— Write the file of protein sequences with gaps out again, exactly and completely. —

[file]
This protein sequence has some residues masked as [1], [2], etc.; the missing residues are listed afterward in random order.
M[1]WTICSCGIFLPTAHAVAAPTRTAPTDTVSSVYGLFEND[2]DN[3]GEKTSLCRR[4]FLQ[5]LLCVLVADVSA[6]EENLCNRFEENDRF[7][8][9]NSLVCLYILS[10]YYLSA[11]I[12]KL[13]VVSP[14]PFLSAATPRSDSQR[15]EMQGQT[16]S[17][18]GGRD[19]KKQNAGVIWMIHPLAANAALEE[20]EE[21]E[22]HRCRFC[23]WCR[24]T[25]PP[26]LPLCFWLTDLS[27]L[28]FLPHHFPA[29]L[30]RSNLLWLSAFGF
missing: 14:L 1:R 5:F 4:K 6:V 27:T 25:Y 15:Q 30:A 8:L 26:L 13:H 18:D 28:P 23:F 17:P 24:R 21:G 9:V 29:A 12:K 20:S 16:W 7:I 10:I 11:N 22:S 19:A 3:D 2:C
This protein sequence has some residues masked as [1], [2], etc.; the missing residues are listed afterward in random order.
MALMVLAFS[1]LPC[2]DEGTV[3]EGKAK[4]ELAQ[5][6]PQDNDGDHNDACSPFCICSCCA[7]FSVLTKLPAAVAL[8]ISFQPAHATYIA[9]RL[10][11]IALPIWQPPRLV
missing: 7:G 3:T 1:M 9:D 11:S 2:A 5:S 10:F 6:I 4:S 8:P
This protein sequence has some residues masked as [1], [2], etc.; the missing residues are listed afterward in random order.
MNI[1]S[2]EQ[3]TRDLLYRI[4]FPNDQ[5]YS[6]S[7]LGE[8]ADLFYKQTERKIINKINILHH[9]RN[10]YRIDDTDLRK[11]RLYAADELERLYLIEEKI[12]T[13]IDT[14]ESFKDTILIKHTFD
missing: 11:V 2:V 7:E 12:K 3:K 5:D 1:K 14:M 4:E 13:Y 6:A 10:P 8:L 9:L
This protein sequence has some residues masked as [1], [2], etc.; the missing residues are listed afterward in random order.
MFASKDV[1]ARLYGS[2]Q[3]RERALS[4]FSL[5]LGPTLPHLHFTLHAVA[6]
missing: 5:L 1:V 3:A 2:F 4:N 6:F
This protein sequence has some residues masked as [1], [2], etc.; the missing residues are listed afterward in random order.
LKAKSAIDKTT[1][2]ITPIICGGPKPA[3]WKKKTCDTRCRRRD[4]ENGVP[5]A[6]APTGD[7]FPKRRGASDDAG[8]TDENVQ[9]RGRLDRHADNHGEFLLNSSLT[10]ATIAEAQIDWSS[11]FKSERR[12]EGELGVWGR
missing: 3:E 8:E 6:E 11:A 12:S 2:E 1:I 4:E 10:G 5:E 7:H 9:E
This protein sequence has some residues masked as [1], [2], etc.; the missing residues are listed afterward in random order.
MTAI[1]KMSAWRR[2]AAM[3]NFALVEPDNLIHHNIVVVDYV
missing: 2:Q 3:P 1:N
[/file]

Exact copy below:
This protein sequence has some residues masked as [1], [2], etc.; the missing residues are listed afterward in random order.
M[1]WTICSCGIFLPTAHAVAAPTRTAPTDTVSSVYGLFEND[2]DN[3]GEKTSLCRR[4]FLQ[5]LLCVLVADVSA[6]EENLCNRFEENDRF[7][8][9]NSLVCLYILS[10]YYLSA[11]I[12]KL[13]VVSP[14]PFLSAATPRSDSQR[15]EMQGQT[16]S[17][18]GGRD[19]KKQNAGVIWMIHPLAANAALEE[20]EE[21]E[22]HRCRFC[23]WCR[24]T[25]PP[26]LPLCFWLTDLS[27]L[28]FLPHHFPA[29]L[30]RSNLLWLSAFGF
missing: 14:L 1:R 5:F 4:K 6:V 27:T 25:Y 15:Q 30:A 8:L 26:L 13:H 18:D 28:P 23:F 17:P 24:R 21:G 9:V 29:A 12:K 20:S 16:W 7:I 10:I 11:N 22:S 19:A 3:D 2:C
This protein sequence has some residues masked as [1], [2], etc.; the missing residues are listed afterward in random order.
MALMVLAFS[1]LPC[2]DEGTV[3]EGKAK[4]ELAQ[5][6]PQDNDGDHNDACSPFCICSCCA[7]FSVLTKLPAAVAL[8]ISFQPAHATYIA[9]RL[10][11]IALPIWQPPRLV
missing: 7:G 3:T 1:M 9:D 11:S 2:A 5:S 10:F 6:I 4:S 8:P
This protein sequence has some residues masked as [1], [2], etc.; the missing residues are listed afterward in random order.
MNI[1]S[2]EQ[3]TRDLLYRI[4]FPNDQ[5]YS[6]S[7]LGE[8]ADLFYKQTERKIINKINILHH[9]RN[10]YRIDDTDLRK[11]RLYAADELERLYLIEEKI[12]T[13]IDT[14]ESFKDTILIKHTFD
missing: 11:V 2:V 7:E 12:K 3:K 5:D 1:K 14:M 4:E 13:Y 6:A 10:P 8:L 9:L
This protein sequence has some residues masked as [1], [2], etc.; the missing residues are listed afterward in random order.
MFASKDV[1]ARLYGS[2]Q[3]RERALS[4]FSL[5]LGPTLPHLHFTLHAVA[6]
missing: 5:L 1:V 3:A 2:F 4:N 6:F
This protein sequence has some residues masked as [1], [2], etc.; the missing residues are listed afterward in random order.
LKAKSAIDKTT[1][2]ITPIICGGPKPA[3]WKKKTCDTRCRRRD[4]ENGVP[5]A[6]APTGD[7]FPKRRGASDDAG[8]TDENVQ[9]RGRLDRHADNHGEFLLNSSLT[10]ATIAEAQIDWSS[11]FKSERR[12]EGELGVWGR
missing: 3:E 8:E 6:E 11:A 12:S 2:E 1:I 4:E 10:G 5:E 7:H 9:E
This protein sequence has some residues masked as [1], [2], etc.; the missing residues are listed afterward in random order.
MTAI[1]KMSAWRR[2]AAM[3]NFALVEPDNLIHHNIVVVDYV
missing: 2:Q 3:P 1:N